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Multiple-prism grating laser oscillators, or MPG laser oscillators, use multiple-prism beam expansion to illuminate a diffraction grating mounted either in or grazing-incidence configuration. Originally, these narrow-linewidth tunable dispersive oscillators were introduced as multiple-prism Littrow (MPL) grating oscillators, or hybrid multiple-prism near-grazing-incidence (HMPGI) grating cavities, in organic dye lasers. However, these designs were quickly adopted for other types of lasers such as gas lasers, diode lasers, and more recently fiber lasers.
Multiple-prism grating laser oscillators can be excited either electrically, as in the case of gas lasers and semiconductor lasers, or optically, as in the case of crystalline lasers and organic dye lasers. In the case of optical excitation it is often necessary to match the polarization of the excitation laser to the polarization preference of the multiple-prism grating oscillator. This can be done using a polarization rotator thus improving the laser conversion efficiency.
The multiple-prism dispersion theory is applied to design these beam expanders either in additive configuration, thus adding or subtracting their dispersion to the dispersion of the grating, or in compensating configuration (yielding zero dispersion at a design wavelength) thus allowing the diffraction grating to control the tuning characteristics of the laser cavity. Under those conditions, that is, zero dispersion from the multiple-prism beam expander, the single-pass laser linewidth is given by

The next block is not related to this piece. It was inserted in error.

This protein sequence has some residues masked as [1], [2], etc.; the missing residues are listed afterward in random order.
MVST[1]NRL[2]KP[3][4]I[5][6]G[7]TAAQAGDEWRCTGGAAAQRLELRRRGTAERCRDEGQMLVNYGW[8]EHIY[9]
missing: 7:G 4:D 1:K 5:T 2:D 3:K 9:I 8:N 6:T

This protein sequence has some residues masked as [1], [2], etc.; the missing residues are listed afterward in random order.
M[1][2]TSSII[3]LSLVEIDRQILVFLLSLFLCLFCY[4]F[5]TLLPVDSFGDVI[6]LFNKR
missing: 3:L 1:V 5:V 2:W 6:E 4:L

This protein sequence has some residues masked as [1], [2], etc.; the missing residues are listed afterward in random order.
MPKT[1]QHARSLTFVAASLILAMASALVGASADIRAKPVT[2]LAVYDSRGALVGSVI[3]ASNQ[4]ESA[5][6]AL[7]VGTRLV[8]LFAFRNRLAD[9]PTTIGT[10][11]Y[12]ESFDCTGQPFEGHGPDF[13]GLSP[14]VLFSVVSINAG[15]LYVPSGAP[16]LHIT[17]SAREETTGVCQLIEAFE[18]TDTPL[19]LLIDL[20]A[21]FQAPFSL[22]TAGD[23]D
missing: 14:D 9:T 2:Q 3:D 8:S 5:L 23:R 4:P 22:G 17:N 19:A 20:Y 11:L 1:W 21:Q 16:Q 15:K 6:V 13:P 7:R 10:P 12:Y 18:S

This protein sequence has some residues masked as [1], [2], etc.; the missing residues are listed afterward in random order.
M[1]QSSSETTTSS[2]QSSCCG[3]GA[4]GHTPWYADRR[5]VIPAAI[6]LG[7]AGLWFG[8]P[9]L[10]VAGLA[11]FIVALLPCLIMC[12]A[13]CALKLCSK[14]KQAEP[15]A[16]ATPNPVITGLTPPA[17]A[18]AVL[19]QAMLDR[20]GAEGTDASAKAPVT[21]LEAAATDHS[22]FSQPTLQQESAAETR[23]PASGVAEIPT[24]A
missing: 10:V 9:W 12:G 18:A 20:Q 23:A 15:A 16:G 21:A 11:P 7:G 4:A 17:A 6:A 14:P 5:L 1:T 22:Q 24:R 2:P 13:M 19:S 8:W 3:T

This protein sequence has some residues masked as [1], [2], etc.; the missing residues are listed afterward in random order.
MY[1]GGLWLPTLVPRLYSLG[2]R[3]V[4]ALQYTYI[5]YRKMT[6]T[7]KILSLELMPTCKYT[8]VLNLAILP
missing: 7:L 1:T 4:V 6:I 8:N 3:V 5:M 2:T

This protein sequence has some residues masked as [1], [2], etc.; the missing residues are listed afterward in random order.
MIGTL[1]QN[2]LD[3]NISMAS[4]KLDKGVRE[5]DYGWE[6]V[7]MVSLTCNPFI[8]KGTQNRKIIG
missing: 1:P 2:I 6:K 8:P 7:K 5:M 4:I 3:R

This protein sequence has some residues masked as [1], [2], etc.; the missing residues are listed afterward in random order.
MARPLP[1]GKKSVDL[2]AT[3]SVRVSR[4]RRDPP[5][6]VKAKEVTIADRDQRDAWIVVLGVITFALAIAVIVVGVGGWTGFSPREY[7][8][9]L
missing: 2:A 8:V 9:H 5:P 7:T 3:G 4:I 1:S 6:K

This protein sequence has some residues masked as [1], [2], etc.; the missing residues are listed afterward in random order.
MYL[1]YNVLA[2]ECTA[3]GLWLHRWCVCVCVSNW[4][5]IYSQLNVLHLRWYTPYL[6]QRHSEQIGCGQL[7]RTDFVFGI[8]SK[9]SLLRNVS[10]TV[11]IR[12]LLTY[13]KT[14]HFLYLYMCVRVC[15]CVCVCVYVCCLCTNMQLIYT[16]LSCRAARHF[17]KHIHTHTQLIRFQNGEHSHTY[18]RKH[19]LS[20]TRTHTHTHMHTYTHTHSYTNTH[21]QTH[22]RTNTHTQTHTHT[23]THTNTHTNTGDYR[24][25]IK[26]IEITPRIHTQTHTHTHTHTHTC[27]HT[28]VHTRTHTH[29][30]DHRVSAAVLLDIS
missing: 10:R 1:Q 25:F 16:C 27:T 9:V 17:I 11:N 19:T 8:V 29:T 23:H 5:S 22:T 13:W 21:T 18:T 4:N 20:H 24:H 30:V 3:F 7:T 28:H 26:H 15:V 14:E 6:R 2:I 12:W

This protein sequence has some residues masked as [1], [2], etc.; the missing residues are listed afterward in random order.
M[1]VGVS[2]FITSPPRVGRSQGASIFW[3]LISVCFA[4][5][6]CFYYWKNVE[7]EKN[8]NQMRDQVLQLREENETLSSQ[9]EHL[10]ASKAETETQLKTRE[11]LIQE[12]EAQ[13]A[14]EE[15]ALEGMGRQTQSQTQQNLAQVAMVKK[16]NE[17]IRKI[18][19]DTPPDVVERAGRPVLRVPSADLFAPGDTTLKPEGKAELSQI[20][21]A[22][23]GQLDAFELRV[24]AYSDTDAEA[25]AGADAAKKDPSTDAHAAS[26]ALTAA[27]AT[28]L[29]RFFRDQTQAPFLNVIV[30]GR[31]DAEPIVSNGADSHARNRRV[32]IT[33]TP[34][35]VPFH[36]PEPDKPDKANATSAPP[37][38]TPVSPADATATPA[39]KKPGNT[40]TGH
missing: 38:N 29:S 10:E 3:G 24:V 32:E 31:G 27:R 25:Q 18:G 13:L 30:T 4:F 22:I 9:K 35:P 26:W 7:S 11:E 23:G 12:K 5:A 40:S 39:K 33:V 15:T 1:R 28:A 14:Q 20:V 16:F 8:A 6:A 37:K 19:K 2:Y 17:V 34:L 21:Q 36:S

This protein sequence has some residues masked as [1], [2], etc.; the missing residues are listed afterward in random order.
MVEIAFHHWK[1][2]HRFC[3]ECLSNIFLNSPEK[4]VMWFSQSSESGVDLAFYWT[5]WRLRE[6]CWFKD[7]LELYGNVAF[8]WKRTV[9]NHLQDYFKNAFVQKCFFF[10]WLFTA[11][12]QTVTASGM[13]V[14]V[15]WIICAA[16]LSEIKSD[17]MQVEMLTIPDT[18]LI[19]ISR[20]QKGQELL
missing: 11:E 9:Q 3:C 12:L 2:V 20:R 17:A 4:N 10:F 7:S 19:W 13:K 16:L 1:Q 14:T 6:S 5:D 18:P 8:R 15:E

where is the beam divergence and M is the beam magnification provided by the beam expander that multiplies the angular dispersion provided by the diffraction grating. In the case of multiple-prism beam expanders this factor can be as high as 100-200.
Optimized solid-state multiple-prism grating laser oscillators have been shown, by Duarte, to generate pulsed single-longitudinal-mode emission limited only by Heisenberg's uncertainty principle. The laser linewidth in these experiments is reported as ≈ 350 MHz (or ≈ 0.0004 nm at 590 nm) in pulses ~ 3 ns wide, at power levels in the kW regime.
Applications of these tunable narrow-linewidth lasers include:
- Coherent anti-Stokes Raman spectroscopy and combustion diagnostics
- Laser spectroscopy
- Atomic vapor laser isotope separation
- Dye lasers
- Solid state dye lasers
- Laser cavity
- Laser linewidth
- Multiple-prism dispersion theory
- Polarization rotator
- Tunable lasers
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